The gospel for this the Sunday After the Nativity is from the Gospel of St. Matthew chapter 2 verses 13-23, which is essentially a continuation of the story of the birth of Christ according to the Evangelist Matthew. This Sunday gospel tells us of the flight of the Holy Family into Egypt, the killing of the innocents in Bethlehem by Herod and Christ’s return to Nazareth. This Sunday is also dedicated to the memory of three ancestors of Christ, David the King, St. Joseph the Betrothed. his earthly father and St. Janes the Apostle, his brother.
This Sunday especially reminds us of the suffering of the Holy Innocents who were slaughtered on the orders of Herod when he was told of the birth of the new born King, Jesus Christ.
Suffering is one of the greatest theological and philosophical problems there is. It is the main theme of the Book of Job, why do the innocent righteous suffer while sinners seem to prosper? The intellectual Ivan in Dostoyevsky’s Brother Karamazov thought that his atheism was justified because he could not rationally explain what to him was the number one human problem. How could God allow undeserved suffering, especially the cruel suffering of innocent children?
We know that in every age, including our own, innocent suffering scars the lives of too many people, children, the elderly, the poor, the homeless, those afflicted with devastating diseases and other persons who suffer from crime, war and other circumstances completely beyond their control. The voice of the Righteous Job represents all the voices of innocent sufferers, rising up to heaven and asking: Why?
For Christians the most effective answer is the example of Christ. Christ’s answer was not a theoretical one but it involved his whole life. Jesus was the most innocent person who has ever lived. Christ possessed nothing but love and truth. Yet he suffered cruel persecution, torture and a shameful death on a cross. He came to serve not to be served. He reached out to all with wisdom, healing forgiveness and love. But many reacted to Him with slander, rejection and murderous hatred. Jesus’ suffering began shortly after his birth, when the cruel Herod tried to destroy Christ but instead took his rage on the innocent children of Bethlehem.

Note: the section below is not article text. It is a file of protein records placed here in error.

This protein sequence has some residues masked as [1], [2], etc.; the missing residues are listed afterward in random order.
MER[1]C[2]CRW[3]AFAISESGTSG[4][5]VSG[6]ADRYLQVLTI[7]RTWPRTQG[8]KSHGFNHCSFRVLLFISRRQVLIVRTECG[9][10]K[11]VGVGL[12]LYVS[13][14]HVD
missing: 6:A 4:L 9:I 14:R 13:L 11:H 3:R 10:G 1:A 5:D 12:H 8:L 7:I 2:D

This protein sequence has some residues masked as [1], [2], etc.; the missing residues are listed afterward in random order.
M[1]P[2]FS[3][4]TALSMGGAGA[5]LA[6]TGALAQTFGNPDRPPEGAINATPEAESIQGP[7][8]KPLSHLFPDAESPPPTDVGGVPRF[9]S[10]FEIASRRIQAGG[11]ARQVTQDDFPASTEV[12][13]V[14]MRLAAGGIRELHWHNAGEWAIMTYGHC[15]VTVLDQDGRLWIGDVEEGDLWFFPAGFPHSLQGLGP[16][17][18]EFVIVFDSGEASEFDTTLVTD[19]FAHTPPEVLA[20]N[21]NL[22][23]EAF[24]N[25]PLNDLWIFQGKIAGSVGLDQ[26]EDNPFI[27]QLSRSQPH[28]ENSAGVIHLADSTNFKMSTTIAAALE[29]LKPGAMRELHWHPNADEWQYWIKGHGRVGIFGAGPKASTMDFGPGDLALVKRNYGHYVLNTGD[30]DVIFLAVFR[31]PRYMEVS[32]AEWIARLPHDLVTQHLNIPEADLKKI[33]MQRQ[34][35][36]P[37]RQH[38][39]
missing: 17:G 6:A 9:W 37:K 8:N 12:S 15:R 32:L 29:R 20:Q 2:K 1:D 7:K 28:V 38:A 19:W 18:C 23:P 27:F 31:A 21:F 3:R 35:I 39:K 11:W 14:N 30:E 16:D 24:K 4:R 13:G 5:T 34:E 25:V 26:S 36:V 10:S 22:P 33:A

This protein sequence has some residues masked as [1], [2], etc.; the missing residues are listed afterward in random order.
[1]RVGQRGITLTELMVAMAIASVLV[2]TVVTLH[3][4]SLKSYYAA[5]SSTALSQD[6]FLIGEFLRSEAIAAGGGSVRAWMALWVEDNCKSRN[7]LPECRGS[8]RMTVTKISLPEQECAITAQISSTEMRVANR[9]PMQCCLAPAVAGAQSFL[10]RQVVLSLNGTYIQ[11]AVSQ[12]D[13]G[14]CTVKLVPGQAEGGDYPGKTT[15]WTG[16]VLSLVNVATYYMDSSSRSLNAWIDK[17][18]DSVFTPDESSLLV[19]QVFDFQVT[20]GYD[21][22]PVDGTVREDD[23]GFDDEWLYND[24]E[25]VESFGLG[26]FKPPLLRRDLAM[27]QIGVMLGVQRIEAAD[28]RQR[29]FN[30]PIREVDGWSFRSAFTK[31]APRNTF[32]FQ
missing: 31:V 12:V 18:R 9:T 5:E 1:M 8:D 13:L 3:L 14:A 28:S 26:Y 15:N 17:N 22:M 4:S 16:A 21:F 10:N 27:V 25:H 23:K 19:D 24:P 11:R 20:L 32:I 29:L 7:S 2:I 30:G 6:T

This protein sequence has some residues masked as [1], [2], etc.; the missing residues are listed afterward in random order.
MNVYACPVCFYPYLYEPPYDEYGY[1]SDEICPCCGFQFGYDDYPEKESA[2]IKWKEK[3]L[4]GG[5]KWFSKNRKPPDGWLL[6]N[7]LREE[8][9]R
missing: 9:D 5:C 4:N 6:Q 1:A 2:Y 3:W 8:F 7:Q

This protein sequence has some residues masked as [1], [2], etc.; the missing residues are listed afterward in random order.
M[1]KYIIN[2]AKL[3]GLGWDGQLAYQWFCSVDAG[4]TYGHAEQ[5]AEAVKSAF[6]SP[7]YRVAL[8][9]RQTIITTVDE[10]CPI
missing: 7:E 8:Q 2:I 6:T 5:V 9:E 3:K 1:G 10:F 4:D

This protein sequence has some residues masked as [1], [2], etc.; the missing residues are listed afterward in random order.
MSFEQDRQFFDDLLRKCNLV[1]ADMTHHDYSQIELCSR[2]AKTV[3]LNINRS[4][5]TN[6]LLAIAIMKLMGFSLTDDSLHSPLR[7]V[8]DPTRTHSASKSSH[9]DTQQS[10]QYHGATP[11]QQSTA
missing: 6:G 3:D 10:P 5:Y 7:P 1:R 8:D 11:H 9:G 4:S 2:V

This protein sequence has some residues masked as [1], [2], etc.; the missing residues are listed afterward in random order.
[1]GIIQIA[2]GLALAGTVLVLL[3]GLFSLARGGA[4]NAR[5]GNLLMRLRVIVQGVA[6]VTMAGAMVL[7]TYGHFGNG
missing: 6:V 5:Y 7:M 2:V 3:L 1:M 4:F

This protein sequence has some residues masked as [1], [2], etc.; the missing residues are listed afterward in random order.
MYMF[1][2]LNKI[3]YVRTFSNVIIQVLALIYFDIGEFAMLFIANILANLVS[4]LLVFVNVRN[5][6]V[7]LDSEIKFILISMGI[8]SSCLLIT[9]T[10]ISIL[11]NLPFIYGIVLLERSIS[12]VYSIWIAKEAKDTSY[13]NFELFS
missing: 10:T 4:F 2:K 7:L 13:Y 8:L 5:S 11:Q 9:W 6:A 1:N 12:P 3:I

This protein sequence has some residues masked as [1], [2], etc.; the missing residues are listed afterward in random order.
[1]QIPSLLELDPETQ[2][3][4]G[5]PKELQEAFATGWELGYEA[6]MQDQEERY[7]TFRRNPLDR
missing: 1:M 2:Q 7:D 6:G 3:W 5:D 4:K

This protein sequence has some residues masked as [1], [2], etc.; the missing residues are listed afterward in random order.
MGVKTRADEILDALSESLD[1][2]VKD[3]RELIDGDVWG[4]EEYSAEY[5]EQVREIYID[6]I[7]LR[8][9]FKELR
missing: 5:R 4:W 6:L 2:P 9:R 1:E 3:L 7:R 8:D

The suffering of Christ shows us how through faith, love and forgiveness we can overcome suffering and be entirely free of it in God’s Kingdom. This is the meaning of this gospel lesson for the Sunday after the glorious Nativity of Our Lord and Savior Jesus Christ, when He said, ” I assure you that unless you change and become like children, you will never enter the Kingdom of Heaven… the greatest in the kingdom of heaven is the one who humbles himself and becomes like this child …” Matthew 18:3-6.
Let us also remember that this is the third day of Christmas which is dedicated to the memory of St. Stephen the First Martyr, who suffered martyrdom because of his confession of faith in Christ. Stephanos means, “crown”, for indeed St. Stephen was the crown of Christ’s saints. O Holy First Martyr and Deacon, Stephen, pray unto God for us!
Christ is Born!